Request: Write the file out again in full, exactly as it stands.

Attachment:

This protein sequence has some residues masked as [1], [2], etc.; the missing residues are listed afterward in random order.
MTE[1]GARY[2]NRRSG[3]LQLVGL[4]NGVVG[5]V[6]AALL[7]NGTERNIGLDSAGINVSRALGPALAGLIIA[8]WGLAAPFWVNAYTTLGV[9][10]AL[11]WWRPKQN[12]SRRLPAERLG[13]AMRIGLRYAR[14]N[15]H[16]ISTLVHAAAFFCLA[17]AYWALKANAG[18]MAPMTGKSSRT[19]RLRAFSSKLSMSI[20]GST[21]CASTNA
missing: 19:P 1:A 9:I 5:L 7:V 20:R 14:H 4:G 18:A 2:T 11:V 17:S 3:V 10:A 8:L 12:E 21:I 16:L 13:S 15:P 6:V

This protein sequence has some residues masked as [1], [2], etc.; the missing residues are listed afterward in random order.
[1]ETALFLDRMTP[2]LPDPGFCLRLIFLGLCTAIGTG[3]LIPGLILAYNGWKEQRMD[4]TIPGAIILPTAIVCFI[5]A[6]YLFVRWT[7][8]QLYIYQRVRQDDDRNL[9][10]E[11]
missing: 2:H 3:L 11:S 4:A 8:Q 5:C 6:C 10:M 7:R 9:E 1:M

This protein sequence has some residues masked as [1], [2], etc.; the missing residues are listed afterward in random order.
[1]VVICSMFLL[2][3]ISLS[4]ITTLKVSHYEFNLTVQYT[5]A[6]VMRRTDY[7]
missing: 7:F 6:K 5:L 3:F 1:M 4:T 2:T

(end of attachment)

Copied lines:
This protein sequence has some residues masked as [1], [2], etc.; the missing residues are listed afterward in random order.
MTE[1]GARY[2]NRRSG[3]LQLVGL[4]NGVVG[5]V[6]AALL[7]NGTERNIGLDSAGINVSRALGPALAGLIIA[8]WGLAAPFWVNAYTTLGV[9][10]AL[11]WWRPKQN[12]SRRLPAERLG[13]AMRIGLRYAR[14]N[15]H[16]ISTLVHAAAFFCLA[17]AYWALKANAG[18]MAPMTGKSSRT[19]RLRAFSSKLSMSI[20]GST[21]CASTNA
missing: 19:P 1:A 9:I 5:L 7:V 20:R 14:H 4:G 18:A 2:T 11:V 17:S 3:V 10:A 8:L 12:E 21:I 16:L 13:S 15:P 6:V

This protein sequence has some residues masked as [1], [2], etc.; the missing residues are listed afterward in random order.
[1]ETALFLDRMTP[2]LPDPGFCLRLIFLGLCTAIGTG[3]LIPGLILAYNGWKEQRMD[4]TIPGAIILPTAIVCFI[5]A[6]YLFVRWT[7][8]QLYIYQRVRQDDDRNL[9][10]E[11]
missing: 2:H 3:L 11:S 4:A 8:Q 5:C 6:C 10:M 7:R 9:E 1:M

This protein sequence has some residues masked as [1], [2], etc.; the missing residues are listed afterward in random order.
[1]VVICSMFLL[2][3]ISLS[4]ITTLKVSHYEFNLTVQYT[5]A[6]VMRRTDY[7]
missing: 7:F 6:K 5:L 3:F 1:M 4:T 2:T